Detroit demolition program back in business after being halted amid corruption allegations

Posted at 5:30 PM, Oct 17, 2016
and last updated 2016-10-17 17:30:47-04

A major part of Detroit’s blight and demolition program is back in business this week, but this hasn’t been easy, with allegations of corruption and collusion in the city’s use of tens millions of dollars in federal grants.

There have been months of investigations.

The demolition restart will only happen with new state oversight, right on site.

It was shut down for weeks to get the mess cleaned up.

The state shut down the Detroit demolition program in August with what are called Hardest Hit Funds federal grants.

Two state housing officials will be on site, working with the Detroit Land Bank and Detroit Building Authority to watch over operations.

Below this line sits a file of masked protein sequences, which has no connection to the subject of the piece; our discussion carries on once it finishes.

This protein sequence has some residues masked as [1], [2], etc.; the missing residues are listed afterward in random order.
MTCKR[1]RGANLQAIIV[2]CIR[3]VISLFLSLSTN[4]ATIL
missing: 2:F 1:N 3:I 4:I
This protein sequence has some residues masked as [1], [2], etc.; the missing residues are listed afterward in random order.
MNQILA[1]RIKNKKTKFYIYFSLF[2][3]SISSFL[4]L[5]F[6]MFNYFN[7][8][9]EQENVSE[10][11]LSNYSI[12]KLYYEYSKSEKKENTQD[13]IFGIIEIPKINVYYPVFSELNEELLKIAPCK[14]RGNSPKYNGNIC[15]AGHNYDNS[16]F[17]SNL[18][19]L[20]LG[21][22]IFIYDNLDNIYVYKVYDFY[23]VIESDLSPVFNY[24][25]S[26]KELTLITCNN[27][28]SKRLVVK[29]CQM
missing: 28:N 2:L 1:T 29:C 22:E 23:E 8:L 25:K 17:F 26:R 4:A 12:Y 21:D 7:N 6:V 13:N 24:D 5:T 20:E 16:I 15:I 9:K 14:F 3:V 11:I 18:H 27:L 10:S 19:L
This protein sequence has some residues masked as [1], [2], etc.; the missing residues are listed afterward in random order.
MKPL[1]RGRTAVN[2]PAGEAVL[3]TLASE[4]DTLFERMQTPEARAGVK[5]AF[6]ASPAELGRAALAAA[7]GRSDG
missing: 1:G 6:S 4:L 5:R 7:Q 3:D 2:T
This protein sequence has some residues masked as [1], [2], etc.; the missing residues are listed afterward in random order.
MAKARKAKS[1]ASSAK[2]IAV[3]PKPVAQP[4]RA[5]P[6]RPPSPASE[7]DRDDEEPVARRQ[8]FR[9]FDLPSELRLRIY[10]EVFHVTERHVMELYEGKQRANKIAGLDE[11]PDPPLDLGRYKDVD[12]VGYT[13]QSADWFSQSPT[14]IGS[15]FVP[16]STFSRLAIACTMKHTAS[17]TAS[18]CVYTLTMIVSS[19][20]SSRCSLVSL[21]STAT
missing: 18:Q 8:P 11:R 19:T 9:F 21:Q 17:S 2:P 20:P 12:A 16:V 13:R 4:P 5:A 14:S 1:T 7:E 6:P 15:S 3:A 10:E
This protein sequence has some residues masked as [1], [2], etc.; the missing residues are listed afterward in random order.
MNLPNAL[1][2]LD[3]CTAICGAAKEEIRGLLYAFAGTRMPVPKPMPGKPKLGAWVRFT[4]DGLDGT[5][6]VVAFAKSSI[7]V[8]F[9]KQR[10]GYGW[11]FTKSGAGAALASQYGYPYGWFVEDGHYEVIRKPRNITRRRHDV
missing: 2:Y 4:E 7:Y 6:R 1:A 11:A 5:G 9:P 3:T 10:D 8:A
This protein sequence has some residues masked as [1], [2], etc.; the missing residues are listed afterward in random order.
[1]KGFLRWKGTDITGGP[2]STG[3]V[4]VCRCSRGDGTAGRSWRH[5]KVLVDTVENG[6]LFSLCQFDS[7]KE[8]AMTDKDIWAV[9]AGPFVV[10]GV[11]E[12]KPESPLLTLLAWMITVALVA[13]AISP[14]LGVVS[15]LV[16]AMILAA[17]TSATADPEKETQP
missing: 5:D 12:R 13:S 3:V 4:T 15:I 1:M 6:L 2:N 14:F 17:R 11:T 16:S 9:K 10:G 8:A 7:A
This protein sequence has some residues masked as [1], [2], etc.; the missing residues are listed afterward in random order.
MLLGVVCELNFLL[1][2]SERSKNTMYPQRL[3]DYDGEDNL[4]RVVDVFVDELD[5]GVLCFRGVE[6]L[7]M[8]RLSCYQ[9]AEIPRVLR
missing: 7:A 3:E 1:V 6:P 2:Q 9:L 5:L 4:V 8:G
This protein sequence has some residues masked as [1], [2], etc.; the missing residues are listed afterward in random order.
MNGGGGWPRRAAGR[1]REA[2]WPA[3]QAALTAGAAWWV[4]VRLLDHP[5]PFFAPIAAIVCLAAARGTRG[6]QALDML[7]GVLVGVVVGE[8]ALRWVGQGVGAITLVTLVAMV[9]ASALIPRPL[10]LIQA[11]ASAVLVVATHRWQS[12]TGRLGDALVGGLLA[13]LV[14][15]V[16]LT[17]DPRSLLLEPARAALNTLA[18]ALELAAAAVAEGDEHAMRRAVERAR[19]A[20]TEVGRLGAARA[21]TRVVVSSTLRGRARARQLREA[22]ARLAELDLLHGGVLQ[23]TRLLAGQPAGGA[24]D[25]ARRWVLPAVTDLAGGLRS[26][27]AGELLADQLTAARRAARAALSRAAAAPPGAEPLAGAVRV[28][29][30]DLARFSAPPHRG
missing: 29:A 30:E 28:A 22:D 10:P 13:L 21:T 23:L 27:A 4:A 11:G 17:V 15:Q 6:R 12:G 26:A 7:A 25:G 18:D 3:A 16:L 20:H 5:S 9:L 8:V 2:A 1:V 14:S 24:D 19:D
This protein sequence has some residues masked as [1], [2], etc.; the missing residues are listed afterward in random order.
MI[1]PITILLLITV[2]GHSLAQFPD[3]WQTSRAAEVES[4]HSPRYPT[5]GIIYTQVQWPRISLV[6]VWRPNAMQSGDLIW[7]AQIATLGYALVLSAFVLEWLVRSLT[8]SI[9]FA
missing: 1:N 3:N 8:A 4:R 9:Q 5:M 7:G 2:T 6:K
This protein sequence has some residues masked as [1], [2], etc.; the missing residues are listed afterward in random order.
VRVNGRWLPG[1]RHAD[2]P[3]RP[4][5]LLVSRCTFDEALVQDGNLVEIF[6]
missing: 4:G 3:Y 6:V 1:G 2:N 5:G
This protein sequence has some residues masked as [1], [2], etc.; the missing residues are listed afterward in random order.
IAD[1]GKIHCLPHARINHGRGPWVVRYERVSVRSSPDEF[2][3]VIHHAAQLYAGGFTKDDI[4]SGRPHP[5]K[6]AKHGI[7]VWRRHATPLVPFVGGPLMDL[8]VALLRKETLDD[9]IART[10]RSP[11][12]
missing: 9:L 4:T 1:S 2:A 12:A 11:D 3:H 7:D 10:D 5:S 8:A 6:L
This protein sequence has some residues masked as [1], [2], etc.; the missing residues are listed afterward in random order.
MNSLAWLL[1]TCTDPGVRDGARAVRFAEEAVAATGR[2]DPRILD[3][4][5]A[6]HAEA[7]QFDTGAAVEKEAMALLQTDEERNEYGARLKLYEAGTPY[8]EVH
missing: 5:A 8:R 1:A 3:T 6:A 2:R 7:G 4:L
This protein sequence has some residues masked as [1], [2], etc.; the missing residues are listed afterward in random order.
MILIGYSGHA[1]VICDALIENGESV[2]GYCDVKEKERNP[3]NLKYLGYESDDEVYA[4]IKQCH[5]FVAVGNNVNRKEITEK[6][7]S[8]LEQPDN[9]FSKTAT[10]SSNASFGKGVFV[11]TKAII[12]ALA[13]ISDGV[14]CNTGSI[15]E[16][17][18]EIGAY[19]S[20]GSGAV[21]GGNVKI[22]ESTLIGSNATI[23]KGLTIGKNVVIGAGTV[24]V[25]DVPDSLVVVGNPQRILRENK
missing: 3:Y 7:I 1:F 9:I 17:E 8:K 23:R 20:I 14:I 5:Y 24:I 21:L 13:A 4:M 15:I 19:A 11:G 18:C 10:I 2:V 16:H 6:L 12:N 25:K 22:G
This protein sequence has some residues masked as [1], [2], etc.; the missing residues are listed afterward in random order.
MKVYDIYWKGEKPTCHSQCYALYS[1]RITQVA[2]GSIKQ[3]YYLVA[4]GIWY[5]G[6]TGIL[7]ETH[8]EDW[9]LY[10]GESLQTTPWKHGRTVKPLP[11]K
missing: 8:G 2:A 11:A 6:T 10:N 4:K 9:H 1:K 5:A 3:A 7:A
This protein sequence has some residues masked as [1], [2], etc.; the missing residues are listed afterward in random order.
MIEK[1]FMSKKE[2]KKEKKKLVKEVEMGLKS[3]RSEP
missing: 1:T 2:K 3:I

The state will conduct quality control audits.

Demolition contractors can only bid on up to 50 houses at a time.

Subcontractors must be disclosed and the mark up on their work is limited to 10%.

There were allegations the fix was in for contractors to get sweetheart deals.

Former consultant Barry Ellentuck was charged but found innocent of overbilling the city. He’s alleged tens of millions of dollars in corruption and collusion.

Mayor Duggan would not discuss any personnel changes or specifics in state and federal investigations that have been going on for a year.

The state and feds don’t discuss ongoing investigations.

The mayor says they’ve demolished more than 10,000 buildings over the last 3 years, most of those with those federal Hardest Hit Funds.

Twelve hundred homes are now on the list with this new money.